New Jersey lawmakers are considering legislation that would give consumers more of a choice in where to get their cars repaired.
The measure would require vehicle manufacturers to provide the codes needed to match parts with a car’s computer so replacement parts can function properly.
Without access to those codes, independent shops can’t make all repairs, according to Sal Risalvato, executive director of the New Jersey Gasoline, Convenience Store and Automotive Association.”I can come to the car dealership, purchase the part, and put in the car, and the car won’t run at all because I need the code to marry that part to the car,” he said.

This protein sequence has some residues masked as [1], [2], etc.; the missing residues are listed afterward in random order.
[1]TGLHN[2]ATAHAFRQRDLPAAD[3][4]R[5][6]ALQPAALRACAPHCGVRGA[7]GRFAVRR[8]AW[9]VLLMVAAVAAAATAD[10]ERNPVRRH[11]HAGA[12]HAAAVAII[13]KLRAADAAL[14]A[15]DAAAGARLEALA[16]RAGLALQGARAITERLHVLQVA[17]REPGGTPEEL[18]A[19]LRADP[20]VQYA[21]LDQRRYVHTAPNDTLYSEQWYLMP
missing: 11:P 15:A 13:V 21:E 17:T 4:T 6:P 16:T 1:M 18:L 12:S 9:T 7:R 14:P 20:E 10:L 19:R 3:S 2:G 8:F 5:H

Because many independent repair shops can’t afford to pay to get that information, Assemblyman Reed Gusciora said, it forces drivers to go to dealerships.
“Dealership repairs are much more expensive than mom and pop service stations,” said Gusciora, D-Mercer. “This essentially frees the car owner so that you’re free to take it to the dealership or you can take it to a general auto mechanic.”
Massachusetts is the first state to require the code information be made available.
Lobbyists for the automakers are pushing for a nationwide solution instead of having differing requirements state by state.